Part 2 of 3
At FETC 2015, Terry Dobson and Heather Baptie—founders of Links 2 Learning Online who specialize in working with students with severe learning disabilities—highlighted the following digital tools for supporting reading:
Teach Your Monster to Read
Teach Your Monster to Read is a series of games that help students learn the key first stages of reading. Combining top quality game design with essential learning, the games complement most systematic synthetic phonics programs. They have been designed in collaboration with leading academics from Roehampton University. Teach Your Monster to Read is completely free to play on desktop and laptop computers. The app costs $4.99.
Reading Raven features fun, educational games that can become more challenging, students can use this app from their very earliest reading adventures up through first or second grade. It features a step-by-step curriculum, so students learn to read at their own pace, and features a phonics-based approach.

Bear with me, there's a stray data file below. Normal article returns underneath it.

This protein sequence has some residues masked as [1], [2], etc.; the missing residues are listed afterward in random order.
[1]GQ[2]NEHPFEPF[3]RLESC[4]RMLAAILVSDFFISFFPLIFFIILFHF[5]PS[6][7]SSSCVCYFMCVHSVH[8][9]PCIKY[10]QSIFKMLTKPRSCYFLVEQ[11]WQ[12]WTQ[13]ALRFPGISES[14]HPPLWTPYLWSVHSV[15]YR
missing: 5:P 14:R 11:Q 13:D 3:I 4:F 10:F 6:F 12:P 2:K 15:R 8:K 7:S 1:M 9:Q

Ticket to Read
Ticket to Read is a self-paced, student-centered online program that results in improved reading performance. As students complete tasks in the areas of foundational skills, fluency, vocabulary, and comprehension, they earn points that can be used to decorate their personal clubhouse or stock their toy store.
One-Minute Reader features interesting, nonfiction stories, packed with fascinating content that taps into students’ curiosity. Readers read along with a recording of a fluent reader to help them learn how to say the words and how to read in a natural voice. The tool has been designed very carefully so parents can be non-readers and still have their student working and being supported.
Reading Trainer is an app that supports older students to increase their reading speed and improve their retention. Students are guided through training steps. The results of each training exercise are charted for the student’s review. Students can check their reading speed at any time using 18 different reading tests about a variety of topics.
Baptie recommended that parents who are going to allow their student to use an app explore Guided Access, which locks a child in an app until the parent lets them out of it. Guided Access also allows parents to limit the amount of time a child can “play” on the app. To access Guided Access, go to Settings>General>Accessibility.